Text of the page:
What Is A Whole Food, Anyway?

Everyone's body has different needs, so finding a healthy diet that works for your specific constitution can sometimes be an exercise in trial and error. One thing experts do seem to agree on, however, is that packing your diet full of whole foods is an excellent way to give your body the nutrients it needs without having to consume all the junk that it doesn't.

To understand what a whole food actually is, we must first understand the meaning of processed food. While the term has developed a somewhat sinister reputation in the modern lexicon, the U.S. Department of Agriculture defines processed food as any food that has undergone a process that alters it from its natural state. By this definition, even those foods considered healthy — like frozen fruit, cut celery, or canned fish — fall under the blanket of processed food.

Whole foods, on the other hand, are foods that are left as close to their natural state as possible. Defined as having little to no processing and no additives, foods like fresh fruit and vegetables, whole grains like brown rice and oats, and other dry goods like nuts, beans, seeds, and lentils are all considered whole foods, according to NYC Health. While chicken tenders and meatloaf don't make the cut, unprocessed meat and fish can also be added to the list, depending on who you ask, the British Heart Foundation reports.

Whole foods deliver more nutrients

Although plenty of lightly processed foods can be incorporated into a healthy diet, those that have undergone heavy processing often lose much of their fiber, vitamins, and minerals according to Harvard T.H. Chan School of Public Health. When you eat whole foods that haven't had their nutrients cooked, dried, or otherwise stripped away, you're providing your body with more of what it really needs. "One of the biggest advantages of eating whole foods is that you're getting the natural synergy of all of these nutrients together," Tara Gidus, RD, a spokesperson for the American Dietetic Association told Web MD.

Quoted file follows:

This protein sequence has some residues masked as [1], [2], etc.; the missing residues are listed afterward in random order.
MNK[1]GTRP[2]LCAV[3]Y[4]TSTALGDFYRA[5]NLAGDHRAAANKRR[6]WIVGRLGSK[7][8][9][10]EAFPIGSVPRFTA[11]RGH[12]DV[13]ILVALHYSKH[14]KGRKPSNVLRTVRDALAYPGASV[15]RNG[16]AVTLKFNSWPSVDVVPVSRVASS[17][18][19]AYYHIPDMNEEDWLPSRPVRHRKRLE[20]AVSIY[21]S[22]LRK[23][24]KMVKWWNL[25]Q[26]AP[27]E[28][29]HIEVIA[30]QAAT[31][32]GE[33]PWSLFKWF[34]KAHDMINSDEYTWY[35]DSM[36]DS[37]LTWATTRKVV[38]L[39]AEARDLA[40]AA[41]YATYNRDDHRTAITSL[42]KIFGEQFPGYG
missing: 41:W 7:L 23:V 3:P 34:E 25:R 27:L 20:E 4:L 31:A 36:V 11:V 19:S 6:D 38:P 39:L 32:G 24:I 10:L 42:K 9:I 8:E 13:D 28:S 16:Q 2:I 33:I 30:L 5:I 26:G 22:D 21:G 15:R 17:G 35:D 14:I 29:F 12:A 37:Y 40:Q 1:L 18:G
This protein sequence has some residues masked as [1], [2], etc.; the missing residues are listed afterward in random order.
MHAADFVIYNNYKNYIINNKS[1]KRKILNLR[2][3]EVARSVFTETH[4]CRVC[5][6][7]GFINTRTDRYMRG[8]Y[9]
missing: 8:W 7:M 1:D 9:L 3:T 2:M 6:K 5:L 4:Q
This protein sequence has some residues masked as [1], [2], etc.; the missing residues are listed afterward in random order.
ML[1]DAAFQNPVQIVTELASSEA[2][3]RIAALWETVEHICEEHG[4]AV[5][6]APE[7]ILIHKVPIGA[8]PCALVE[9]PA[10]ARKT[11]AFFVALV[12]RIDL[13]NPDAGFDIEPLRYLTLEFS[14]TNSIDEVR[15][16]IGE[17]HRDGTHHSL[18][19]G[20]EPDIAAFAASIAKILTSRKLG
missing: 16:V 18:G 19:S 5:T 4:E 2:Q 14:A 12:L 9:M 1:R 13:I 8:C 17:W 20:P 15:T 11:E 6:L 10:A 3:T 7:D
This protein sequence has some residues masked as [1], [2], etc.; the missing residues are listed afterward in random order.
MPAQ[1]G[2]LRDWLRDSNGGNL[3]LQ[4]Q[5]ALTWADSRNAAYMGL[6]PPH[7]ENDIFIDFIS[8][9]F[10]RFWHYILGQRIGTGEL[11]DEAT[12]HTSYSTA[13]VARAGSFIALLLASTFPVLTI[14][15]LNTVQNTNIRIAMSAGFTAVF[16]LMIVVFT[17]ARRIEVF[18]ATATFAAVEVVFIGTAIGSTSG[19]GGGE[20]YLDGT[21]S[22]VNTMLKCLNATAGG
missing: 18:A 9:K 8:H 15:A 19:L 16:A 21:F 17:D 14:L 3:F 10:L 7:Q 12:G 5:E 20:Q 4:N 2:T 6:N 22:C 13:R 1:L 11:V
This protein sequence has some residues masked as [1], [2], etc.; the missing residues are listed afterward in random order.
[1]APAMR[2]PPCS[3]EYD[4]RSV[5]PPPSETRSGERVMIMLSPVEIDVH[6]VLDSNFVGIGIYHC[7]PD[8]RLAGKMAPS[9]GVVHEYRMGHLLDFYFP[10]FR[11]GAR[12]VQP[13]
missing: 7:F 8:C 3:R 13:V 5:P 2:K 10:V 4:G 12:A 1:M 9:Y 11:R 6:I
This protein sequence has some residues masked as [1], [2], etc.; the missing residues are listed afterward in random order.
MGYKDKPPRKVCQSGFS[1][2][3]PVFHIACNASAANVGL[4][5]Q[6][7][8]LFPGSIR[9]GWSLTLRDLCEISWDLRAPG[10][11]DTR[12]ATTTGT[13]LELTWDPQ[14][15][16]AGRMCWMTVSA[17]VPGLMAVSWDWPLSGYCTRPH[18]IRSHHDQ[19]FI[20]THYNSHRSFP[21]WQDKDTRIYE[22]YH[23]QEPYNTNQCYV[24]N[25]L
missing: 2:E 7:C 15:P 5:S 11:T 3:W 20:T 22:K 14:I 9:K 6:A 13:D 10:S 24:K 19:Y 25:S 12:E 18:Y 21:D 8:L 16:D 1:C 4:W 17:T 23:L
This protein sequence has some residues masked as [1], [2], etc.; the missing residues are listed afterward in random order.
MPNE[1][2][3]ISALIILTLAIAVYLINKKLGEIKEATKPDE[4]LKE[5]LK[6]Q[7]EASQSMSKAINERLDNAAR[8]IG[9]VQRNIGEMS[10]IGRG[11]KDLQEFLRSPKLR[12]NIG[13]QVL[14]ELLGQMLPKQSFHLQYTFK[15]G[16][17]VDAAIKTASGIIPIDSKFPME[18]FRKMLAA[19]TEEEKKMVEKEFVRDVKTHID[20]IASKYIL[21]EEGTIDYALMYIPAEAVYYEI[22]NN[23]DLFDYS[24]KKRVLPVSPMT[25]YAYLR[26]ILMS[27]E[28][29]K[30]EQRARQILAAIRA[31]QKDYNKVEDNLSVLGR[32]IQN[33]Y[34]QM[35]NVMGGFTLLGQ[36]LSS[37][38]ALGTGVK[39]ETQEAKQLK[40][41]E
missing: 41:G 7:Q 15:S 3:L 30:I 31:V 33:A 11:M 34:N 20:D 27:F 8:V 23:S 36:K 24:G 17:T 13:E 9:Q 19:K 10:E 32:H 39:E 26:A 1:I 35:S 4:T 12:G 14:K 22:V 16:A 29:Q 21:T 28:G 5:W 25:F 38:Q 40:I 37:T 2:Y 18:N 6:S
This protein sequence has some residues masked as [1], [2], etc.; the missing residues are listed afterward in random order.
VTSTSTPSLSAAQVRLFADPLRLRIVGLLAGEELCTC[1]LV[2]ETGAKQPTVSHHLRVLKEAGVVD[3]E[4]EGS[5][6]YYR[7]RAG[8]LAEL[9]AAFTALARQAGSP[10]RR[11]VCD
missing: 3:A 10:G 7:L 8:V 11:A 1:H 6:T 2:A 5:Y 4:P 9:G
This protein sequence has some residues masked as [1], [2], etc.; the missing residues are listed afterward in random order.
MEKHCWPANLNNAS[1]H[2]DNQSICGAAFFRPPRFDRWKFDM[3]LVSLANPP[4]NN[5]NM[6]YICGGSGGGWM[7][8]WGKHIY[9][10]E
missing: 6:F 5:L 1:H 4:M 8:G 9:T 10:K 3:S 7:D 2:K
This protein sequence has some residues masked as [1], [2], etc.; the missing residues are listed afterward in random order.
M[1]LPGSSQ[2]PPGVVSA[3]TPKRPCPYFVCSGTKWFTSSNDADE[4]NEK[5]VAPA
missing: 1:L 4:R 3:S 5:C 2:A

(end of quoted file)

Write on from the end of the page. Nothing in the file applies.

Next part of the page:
To this point, the British Heart Foundation points out that the fiber contained in whole foods (like fresh fruits, vegetables, and whole grains) works to keep us feeling fuller longer while allowing our bodies to absorb the food's sugars and carbohydrates more slowly. Not only does this contribute to weight loss and improved blood pressure and cholesterol levels, but it can also reduce the risk of chronic health conditions like heart disease and diabetes. Per Stanford Lifestyle Medicine, the phytochemicals in whole fruits and vegetables also supply a boost in antioxidants, which can ward off certain types of cancer.